Not finding any $10 bills floating around the old gas station ruins, we headed west to Arcadia and a famous round, red barn which promised some shopping for Youngest-daughter. She hadn't purchased anything for more than a day and she is so concerned about the country's financial problems, you know. She was just itching to help the economy.
|That is one, big, red, round barn!|
|Wash tub "swimming pool"|
|Exposed ceiling inside the big red barn.|
|Youngest-daughter in front |
|I have no idea where they get some of |
these drinks, but they are very cool!
We soon ran into the suburbs of Oklahoma City - housing developments, road construction, strip shopping malls, and the beginning of rush hour traffic. There are few remnants of pre-1953 Route 66 in Oklahoma City and given my aversion to the hustle and bustle and overcrowdedness of large cities, this is the one spot where we deliberately veered away from the route and took the freeway to get through as quickly as possible. Thankfully, we were jut ahead of the stop-and-go traffic of everyone trying to get home from work and it didn't take all that long to get to the small town of Bethany, another suburb of Oklahoma City, where we rejoined Route 66.
There are many stories of ghosts and haunted places on Route 66, but passing through Yukon (boyhood home of Garth Brooks), we came upon what is reputedly the most haunted stretch of the old highway, from El Reno to Fort Reno and on to Hydro. Fort Reno was built in 1874 and it's soldiers helped suppress the Indians, escorted cattle drives through the area, and guarded 1,335 German prisoners of war (they had been part of Rommel's forces captured in North Africa) as well as a few Italian prisoners during WW II. It also served as a Quartermaster re-mount depot until 1947. Horses continued to be raised and trained here even after 1947. Black Jack, the riderless horse used for President John F. Kennedy's funeral was born and raised at Fort Reno. The facility is now used as a grazing lands research center, owned by the government, with some of the buildings, but not all, restored for tourists.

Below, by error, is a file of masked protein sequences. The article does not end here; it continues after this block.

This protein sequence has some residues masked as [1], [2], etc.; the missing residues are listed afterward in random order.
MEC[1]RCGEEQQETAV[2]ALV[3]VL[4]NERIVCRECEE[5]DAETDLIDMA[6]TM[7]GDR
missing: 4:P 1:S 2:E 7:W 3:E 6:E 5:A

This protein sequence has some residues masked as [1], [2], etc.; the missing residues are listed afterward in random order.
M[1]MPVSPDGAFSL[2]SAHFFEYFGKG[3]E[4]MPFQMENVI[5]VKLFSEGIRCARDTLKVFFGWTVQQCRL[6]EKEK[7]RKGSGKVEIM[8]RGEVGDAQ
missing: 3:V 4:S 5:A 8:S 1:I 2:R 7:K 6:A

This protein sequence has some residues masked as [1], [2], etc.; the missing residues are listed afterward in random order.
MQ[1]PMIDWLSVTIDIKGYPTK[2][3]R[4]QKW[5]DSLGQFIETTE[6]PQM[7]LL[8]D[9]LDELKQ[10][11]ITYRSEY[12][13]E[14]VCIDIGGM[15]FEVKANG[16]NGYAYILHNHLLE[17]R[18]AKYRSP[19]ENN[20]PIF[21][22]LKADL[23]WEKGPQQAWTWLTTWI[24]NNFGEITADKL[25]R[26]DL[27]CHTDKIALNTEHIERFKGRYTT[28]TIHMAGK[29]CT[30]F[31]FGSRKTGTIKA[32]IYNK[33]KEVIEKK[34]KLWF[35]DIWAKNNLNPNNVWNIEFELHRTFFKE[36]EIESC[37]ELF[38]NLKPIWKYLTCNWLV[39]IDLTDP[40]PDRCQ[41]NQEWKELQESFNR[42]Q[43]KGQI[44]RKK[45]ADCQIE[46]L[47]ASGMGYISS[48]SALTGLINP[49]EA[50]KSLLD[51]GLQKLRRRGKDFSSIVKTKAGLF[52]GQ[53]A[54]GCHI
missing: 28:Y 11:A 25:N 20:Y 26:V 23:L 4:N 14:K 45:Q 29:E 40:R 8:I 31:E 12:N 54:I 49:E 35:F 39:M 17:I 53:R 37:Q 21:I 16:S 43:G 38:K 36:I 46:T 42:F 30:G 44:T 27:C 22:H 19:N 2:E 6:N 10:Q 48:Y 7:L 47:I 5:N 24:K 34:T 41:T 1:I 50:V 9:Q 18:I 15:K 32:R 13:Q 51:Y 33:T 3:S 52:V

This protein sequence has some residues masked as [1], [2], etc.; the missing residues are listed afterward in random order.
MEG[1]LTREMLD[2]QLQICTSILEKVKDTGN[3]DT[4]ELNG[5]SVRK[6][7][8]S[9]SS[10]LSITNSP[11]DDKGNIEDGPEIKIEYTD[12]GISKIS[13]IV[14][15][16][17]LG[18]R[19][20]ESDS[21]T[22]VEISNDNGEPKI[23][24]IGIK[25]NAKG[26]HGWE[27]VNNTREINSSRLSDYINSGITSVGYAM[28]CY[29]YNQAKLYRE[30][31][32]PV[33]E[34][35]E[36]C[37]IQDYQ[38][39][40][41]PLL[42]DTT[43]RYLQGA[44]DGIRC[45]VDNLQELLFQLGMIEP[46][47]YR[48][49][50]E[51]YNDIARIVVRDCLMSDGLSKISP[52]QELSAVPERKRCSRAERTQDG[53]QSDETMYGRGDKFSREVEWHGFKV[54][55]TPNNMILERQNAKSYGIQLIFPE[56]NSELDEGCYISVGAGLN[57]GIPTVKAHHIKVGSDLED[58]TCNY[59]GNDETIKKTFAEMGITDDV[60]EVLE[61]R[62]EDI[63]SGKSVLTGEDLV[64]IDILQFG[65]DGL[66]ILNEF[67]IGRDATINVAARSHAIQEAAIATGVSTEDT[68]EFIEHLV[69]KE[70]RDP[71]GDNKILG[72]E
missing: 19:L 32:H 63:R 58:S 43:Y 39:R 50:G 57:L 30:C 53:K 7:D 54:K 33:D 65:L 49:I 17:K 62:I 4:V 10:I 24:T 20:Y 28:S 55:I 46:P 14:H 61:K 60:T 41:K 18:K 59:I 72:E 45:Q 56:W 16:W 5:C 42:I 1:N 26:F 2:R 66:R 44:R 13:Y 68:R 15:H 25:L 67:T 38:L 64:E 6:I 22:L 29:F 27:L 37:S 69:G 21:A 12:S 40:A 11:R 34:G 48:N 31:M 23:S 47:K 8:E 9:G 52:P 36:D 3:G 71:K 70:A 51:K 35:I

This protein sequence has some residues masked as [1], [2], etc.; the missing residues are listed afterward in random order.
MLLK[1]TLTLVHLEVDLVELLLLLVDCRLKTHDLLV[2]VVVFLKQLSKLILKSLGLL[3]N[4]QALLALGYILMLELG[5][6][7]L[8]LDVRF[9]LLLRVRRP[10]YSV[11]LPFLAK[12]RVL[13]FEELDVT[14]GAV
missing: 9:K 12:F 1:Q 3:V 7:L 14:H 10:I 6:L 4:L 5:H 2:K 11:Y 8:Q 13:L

|Entrance to Fort Reno|
There are other buildings on the grounds; buildings locked up tight so nobody can enter them due to their unsafe floors. There is still furniture in some of the rooms and the guides say the furniture is often moved around, but the locks remain undisturbed and there are no footprints in the dust on the floors. There is the story of the flickering light sometimes seen floating around the grounds. It appears to be flames moving from one location to another that quickly disappear whenever someone brave enough tries to approach. Some think it is the ghost of poor Hans Seifert, a prisoner of war who accidentally set himself ablaze while trying to light a natural gas stove just the night before he was to be released and sent back home after the war. He died trying to run away from the inferno that engulfed him. And then there is the documented story of the post's minister's funeral. His horse-drawn hearse was carrying his body to the cemetery when a bolt of lightning struck it, killing one of the 4 horses pulling it. Another horse was brought up and hitched to the hearse, but before arriving at the cemetery, another bolt of lightning struck the hearse, killing another horse and causing the hearse itself to begin smoldering. Men in the procession, as quickly as they could, hand-carried the coffin and the body of the minister the rest of the way to the cemetery, threw him into the hole and ran back to the safety of their barracks, quickly passing right by the still smoldering hearse with the dead horse laying beside it.
We didn't see or hear any ghosts and we made it through without incident. I was hoping to maybe feel a ghostly tapping on my shoulder, but Youngest-daughter was fine with our lack of a paranormal experience. Maybe we would have better luck at our next stop, Hydro, and the apparition that appears to be an elderly humped back man doomed to walk the Mother Road forever.
Go to the first Route 66 entry here.
Or go to the first entry of each state: